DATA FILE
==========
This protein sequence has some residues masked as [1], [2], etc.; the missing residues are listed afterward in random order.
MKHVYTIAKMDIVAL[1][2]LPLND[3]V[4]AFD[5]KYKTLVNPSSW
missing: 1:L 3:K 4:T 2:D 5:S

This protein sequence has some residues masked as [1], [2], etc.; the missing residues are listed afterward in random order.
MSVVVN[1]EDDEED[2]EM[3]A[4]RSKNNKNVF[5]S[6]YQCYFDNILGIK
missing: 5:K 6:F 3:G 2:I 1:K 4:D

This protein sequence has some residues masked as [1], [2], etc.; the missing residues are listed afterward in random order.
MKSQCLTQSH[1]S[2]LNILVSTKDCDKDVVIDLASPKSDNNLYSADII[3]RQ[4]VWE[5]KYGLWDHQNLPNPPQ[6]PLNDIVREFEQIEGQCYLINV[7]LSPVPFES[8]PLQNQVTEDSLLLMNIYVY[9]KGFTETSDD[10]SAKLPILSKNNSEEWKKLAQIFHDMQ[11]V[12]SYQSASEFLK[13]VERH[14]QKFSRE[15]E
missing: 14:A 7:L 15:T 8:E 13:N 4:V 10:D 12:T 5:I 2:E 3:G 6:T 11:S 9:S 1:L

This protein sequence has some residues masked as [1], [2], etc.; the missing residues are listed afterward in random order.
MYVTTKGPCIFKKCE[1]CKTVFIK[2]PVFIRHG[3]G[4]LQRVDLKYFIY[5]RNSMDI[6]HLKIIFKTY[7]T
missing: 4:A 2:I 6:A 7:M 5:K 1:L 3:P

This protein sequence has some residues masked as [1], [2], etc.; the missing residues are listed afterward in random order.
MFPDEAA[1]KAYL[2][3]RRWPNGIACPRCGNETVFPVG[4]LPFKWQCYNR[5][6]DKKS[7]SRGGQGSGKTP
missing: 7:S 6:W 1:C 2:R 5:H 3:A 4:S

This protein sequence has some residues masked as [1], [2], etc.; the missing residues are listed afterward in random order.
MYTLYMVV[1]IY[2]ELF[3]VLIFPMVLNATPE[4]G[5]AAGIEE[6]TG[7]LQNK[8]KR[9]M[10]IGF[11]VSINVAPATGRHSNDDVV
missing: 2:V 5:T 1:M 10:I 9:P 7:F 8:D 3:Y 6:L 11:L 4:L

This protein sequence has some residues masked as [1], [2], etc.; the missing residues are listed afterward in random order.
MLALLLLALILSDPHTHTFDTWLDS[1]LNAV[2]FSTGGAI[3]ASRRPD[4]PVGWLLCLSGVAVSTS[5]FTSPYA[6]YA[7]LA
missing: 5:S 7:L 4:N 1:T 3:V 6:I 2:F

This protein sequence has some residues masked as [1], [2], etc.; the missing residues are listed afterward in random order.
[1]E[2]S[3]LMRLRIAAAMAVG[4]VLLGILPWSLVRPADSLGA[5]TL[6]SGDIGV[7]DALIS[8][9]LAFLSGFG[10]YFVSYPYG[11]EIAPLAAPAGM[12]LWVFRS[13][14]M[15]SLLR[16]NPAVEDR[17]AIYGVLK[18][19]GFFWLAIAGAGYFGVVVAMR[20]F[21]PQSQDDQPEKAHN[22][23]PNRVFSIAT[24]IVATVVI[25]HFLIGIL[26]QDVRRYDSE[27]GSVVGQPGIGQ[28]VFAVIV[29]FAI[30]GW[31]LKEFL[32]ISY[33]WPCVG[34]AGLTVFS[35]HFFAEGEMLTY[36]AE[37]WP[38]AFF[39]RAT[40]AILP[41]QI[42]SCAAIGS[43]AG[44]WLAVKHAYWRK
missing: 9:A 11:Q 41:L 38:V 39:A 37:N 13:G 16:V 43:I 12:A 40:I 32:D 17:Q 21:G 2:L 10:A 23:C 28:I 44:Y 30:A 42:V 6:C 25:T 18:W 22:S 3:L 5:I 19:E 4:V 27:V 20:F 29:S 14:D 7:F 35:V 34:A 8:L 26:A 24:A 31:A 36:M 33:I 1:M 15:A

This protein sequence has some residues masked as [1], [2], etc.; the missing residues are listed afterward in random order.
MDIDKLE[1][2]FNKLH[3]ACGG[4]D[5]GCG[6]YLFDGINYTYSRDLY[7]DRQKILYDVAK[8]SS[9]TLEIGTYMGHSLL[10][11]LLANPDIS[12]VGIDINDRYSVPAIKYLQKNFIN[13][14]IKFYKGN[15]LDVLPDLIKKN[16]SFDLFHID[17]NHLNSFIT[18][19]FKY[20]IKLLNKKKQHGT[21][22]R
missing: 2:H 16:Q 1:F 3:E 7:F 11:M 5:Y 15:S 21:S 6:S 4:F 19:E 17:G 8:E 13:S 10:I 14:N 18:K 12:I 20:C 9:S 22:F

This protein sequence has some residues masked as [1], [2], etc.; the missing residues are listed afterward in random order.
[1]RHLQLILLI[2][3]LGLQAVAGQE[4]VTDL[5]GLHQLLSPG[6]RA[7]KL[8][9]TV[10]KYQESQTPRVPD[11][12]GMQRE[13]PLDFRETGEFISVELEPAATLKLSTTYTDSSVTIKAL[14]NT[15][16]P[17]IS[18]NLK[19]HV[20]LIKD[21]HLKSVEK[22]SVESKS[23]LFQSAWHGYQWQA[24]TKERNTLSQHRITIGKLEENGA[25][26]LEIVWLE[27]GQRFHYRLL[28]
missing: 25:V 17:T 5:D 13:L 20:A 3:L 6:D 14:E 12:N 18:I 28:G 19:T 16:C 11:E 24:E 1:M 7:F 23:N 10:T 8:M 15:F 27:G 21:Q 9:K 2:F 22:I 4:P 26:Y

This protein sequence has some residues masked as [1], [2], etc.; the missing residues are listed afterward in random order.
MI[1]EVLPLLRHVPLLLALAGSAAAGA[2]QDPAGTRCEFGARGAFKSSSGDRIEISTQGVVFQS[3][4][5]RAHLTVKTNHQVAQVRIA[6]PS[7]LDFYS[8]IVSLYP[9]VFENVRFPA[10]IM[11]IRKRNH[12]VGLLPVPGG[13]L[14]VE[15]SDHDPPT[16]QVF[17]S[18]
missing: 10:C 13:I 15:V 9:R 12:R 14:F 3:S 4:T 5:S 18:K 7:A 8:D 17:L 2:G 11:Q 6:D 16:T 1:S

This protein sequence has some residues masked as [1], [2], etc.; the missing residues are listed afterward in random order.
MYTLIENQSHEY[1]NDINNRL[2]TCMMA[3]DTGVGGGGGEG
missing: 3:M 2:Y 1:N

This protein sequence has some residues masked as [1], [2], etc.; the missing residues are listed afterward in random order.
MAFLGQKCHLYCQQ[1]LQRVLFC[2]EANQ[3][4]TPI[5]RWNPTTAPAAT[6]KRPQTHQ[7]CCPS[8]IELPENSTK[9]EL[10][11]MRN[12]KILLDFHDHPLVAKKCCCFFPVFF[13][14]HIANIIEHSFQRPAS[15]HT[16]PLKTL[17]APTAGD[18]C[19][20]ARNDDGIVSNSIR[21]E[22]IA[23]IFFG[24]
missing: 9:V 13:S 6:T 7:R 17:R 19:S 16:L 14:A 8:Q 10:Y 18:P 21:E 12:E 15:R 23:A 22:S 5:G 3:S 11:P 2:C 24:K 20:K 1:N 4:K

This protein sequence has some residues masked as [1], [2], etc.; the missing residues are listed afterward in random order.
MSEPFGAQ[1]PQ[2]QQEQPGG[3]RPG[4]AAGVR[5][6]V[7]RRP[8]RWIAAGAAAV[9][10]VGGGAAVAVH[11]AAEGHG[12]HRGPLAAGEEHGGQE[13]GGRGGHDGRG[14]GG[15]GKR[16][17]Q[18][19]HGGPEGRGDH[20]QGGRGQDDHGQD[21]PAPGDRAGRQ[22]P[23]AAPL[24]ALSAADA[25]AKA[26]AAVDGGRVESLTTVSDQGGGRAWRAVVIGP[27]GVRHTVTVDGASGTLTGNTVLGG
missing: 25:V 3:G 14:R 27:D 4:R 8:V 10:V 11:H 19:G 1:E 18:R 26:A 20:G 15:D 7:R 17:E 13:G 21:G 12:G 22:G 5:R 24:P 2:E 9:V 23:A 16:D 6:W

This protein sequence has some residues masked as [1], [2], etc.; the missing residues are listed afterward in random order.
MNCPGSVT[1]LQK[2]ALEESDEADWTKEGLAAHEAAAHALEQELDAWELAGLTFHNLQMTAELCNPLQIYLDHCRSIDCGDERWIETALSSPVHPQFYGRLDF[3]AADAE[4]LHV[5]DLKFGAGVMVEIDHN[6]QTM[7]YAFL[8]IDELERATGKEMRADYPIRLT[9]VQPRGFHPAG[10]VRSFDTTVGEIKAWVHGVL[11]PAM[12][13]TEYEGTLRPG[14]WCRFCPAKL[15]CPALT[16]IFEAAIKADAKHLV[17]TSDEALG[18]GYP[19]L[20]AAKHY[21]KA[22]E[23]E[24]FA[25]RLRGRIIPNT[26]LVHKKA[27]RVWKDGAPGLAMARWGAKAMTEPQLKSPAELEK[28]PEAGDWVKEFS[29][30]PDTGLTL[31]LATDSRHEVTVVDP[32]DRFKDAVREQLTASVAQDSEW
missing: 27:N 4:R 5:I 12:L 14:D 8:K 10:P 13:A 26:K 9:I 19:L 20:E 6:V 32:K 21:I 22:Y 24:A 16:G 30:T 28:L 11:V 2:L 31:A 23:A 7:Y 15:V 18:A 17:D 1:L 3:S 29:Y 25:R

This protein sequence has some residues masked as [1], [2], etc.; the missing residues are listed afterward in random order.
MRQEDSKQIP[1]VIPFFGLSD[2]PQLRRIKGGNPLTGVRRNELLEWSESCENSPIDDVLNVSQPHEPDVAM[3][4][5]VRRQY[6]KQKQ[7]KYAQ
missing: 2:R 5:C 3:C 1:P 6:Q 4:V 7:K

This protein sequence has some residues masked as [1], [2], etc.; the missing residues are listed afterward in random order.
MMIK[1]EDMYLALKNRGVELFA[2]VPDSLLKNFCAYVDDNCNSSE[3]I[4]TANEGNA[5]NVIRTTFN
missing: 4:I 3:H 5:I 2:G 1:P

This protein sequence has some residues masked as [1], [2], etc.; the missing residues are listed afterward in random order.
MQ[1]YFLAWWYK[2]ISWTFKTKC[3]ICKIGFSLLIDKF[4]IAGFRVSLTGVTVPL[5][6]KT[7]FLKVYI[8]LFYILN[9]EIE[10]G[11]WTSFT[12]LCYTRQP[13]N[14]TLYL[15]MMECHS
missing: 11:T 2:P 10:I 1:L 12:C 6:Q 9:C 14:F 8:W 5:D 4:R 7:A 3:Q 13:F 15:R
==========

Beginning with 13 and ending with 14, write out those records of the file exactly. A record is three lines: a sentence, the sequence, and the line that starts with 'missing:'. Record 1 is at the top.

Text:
This protein sequence has some residues masked as [1], [2], etc.; the missing residues are listed afterward in random order.
MAFLGQKCHLYCQQ[1]LQRVLFC[2]EANQ[3][4]TPI[5]RWNPTTAPAAT[6]KRPQTHQ[7]CCPS[8]IELPENSTK[9]EL[10][11]MRN[12]KILLDFHDHPLVAKKCCCFFPVFF[13][14]HIANIIEHSFQRPAS[15]HT[16]PLKTL[17]APTAGD[18]C[19][20]ARNDDGIVSNSIR[21]E[22]IA[23]IFFG[24]
missing: 9:V 13:S 6:T 7:R 17:R 19:S 16:L 14:A 8:Q 10:Y 18:P 21:E 12:E 15:R 23:A 22:S 5:G 3:S 11:P 2:C 24:K 20:K 1:N 4:K

This protein sequence has some residues masked as [1], [2], etc.; the missing residues are listed afterward in random order.
MSEPFGAQ[1]PQ[2]QQEQPGG[3]RPG[4]AAGVR[5][6]V[7]RRP[8]RWIAAGAAAV[9][10]VGGGAAVAVH[11]AAEGHG[12]HRGPLAAGEEHGGQE[13]GGRGGHDGRG[14]GG[15]GKR[16][17]Q[18][19]HGGPEGRGDH[20]QGGRGQDDHGQD[21]PAPGDRAGRQ[22]P[23]AAPL[24]ALSAADA[25]AKA[26]AAVDGGRVESLTTVSDQGGGRAWRAVVIGP[27]GVRHTVTVDGASGTLTGNTVLGG
missing: 25:V 3:G 14:R 27:D 4:R 8:V 10:V 11:H 19:G 1:E 18:R 26:A 20:G 15:D 7:R 17:E 13:G 21:G 12:G 22:G 5:R 24:P 2:E 9:V 23:A 16:D 6:W